• Wow, I cannot believe all of this great and important stuff was just left to the mercy of time, vandals, and the elements. I’m glad you rescued them!

  • I am speechless concerning your turning over all this information to the Burton Historical Collection. In this day and age it is so easy to be cynical and suspicious of everyone’s intentions and rightfully so. But, I applaud you for making the decision you made to donate these records for posterity. It is such a selfless and generous act to say nothing of the uniqueness of your gift that I am again, speechless! Thank you for choosing “the road less traveled.” Money is so temporary but this act will cascade throughout eternity. I say “Hail” to you for your thoughtful munificence and considerate benevolence. The simple and profound tribute I offer to you is the title of “Kind and Thoughtful Human Being.” Thank you, again!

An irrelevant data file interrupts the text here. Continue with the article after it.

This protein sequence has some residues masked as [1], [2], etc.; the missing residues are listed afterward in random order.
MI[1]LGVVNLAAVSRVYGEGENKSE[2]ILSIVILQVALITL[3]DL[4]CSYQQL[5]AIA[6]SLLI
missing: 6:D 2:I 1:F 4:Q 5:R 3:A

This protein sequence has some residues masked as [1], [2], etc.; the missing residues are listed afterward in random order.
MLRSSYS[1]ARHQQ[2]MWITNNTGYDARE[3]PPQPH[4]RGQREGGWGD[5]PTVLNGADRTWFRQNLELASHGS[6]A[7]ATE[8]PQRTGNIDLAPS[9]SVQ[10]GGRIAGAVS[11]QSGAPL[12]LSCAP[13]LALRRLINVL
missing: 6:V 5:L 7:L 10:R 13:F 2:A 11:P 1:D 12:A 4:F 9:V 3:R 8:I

• Very interesting information. Keep up the good work!

  • “These things belong to history, not people.”


  • Incredible

    This just blew my mind

    Am speechless


    Amsterdam, HOLLAND

  • Great site.
    Read stuff I have never even heard about..

  • I agree – I think much of the blueprints were suggestions for modifications that were not realised. A large portion of them are concerning heating and venthilation ductwork.

    There were also several variations, 3 full sets of prints that were slightly different plans.

    There was only one floor I saw that had a passthrough to Sanders, maybe 4th or 5th. Didnt look like on the prints though.

  • I have been wondering with these blueprints, I think these are preliminary.

    I saw no sign of the buildings connected at all, did you notice any when you were in the location?